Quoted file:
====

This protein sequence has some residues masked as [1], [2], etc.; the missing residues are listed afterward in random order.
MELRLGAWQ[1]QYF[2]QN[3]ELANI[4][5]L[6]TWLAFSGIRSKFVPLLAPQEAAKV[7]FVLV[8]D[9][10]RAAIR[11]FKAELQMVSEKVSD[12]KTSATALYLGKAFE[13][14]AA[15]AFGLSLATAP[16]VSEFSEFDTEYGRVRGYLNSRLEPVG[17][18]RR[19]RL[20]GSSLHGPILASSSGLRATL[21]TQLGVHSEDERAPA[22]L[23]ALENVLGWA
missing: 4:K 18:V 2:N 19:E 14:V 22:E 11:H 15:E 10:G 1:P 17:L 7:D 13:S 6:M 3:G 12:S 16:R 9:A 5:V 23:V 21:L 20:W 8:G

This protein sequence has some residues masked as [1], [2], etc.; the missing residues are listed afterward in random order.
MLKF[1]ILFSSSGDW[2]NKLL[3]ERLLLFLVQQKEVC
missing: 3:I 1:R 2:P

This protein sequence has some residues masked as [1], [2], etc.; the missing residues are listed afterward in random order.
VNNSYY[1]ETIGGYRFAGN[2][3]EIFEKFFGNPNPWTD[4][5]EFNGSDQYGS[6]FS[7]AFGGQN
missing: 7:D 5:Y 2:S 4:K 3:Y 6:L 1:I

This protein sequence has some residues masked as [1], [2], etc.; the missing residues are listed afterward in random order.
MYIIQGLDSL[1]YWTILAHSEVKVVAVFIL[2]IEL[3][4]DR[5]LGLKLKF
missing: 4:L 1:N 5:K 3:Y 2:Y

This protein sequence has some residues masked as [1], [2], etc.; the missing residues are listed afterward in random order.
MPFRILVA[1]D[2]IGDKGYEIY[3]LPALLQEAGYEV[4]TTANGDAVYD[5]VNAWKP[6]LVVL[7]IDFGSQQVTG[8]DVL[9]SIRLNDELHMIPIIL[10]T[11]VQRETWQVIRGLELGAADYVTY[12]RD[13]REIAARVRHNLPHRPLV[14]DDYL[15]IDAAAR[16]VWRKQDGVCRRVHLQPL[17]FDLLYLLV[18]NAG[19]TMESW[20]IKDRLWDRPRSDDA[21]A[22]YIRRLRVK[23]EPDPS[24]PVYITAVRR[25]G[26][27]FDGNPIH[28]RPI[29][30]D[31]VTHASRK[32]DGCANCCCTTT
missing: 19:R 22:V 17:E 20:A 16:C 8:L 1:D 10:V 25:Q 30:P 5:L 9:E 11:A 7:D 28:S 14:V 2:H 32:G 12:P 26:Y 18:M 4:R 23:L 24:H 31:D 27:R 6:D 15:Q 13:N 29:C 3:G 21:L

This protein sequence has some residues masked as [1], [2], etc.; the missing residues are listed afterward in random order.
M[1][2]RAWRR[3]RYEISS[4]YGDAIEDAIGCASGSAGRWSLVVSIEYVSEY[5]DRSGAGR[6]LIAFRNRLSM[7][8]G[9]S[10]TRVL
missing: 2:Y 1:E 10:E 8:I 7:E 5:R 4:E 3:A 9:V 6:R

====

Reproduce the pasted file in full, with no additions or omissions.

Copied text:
This protein sequence has some residues masked as [1], [2], etc.; the missing residues are listed afterward in random order.
MELRLGAWQ[1]QYF[2]QN[3]ELANI[4][5]L[6]TWLAFSGIRSKFVPLLAPQEAAKV[7]FVLV[8]D[9][10]RAAIR[11]FKAELQMVSEKVSD[12]KTSATALYLGKAFE[13][14]AA[15]AFGLSLATAP[16]VSEFSEFDTEYGRVRGYLNSRLEPVG[17][18]RR[19]RL[20]GSSLHGPILASSSGLRATL[21]TQLGVHSEDERAPA[22]L[23]ALENVLGWA
missing: 4:K 18:V 2:N 19:E 14:V 22:E 11:H 15:E 10:G 1:P 17:L 7:D 13:S 6:M 3:G 12:S 16:R 9:A 5:V 23:V 21:L 20:W 8:G

This protein sequence has some residues masked as [1], [2], etc.; the missing residues are listed afterward in random order.
MLKF[1]ILFSSSGDW[2]NKLL[3]ERLLLFLVQQKEVC
missing: 3:I 1:R 2:P

This protein sequence has some residues masked as [1], [2], etc.; the missing residues are listed afterward in random order.
VNNSYY[1]ETIGGYRFAGN[2][3]EIFEKFFGNPNPWTD[4][5]EFNGSDQYGS[6]FS[7]AFGGQN
missing: 7:D 5:Y 2:S 4:K 3:Y 6:L 1:I

This protein sequence has some residues masked as [1], [2], etc.; the missing residues are listed afterward in random order.
MYIIQGLDSL[1]YWTILAHSEVKVVAVFIL[2]IEL[3][4]DR[5]LGLKLKF
missing: 4:L 1:N 5:K 3:Y 2:Y

This protein sequence has some residues masked as [1], [2], etc.; the missing residues are listed afterward in random order.
MPFRILVA[1]D[2]IGDKGYEIY[3]LPALLQEAGYEV[4]TTANGDAVYD[5]VNAWKP[6]LVVL[7]IDFGSQQVTG[8]DVL[9]SIRLNDELHMIPIIL[10]T[11]VQRETWQVIRGLELGAADYVTY[12]RD[13]REIAARVRHNLPHRPLV[14]DDYL[15]IDAAAR[16]VWRKQDGVCRRVHLQPL[17]FDLLYLLV[18]NAG[19]TMESW[20]IKDRLWDRPRSDDA[21]A[22]YIRRLRVK[23]EPDPS[24]PVYITAVRR[25]G[26][27]FDGNPIH[28]RPI[29][30]D[31]VTHASRK[32]DGCANCCCTTT
missing: 19:R 22:V 17:E 20:A 16:C 8:L 1:D 10:V 25:Q 30:P 5:L 9:E 11:A 7:D 28:S 14:V 2:H 32:G 12:P 26:Y 18:M 4:R 23:L 24:H 31:D 27:R 6:D 15:Q 13:N 29:C 3:G 21:L

This protein sequence has some residues masked as [1], [2], etc.; the missing residues are listed afterward in random order.
M[1][2]RAWRR[3]RYEISS[4]YGDAIEDAIGCASGSAGRWSLVVSIEYVSEY[5]DRSGAGR[6]LIAFRNRLSM[7][8]G[9]S[10]TRVL
missing: 2:Y 1:E 10:E 8:I 7:E 5:R 4:E 3:A 9:V 6:R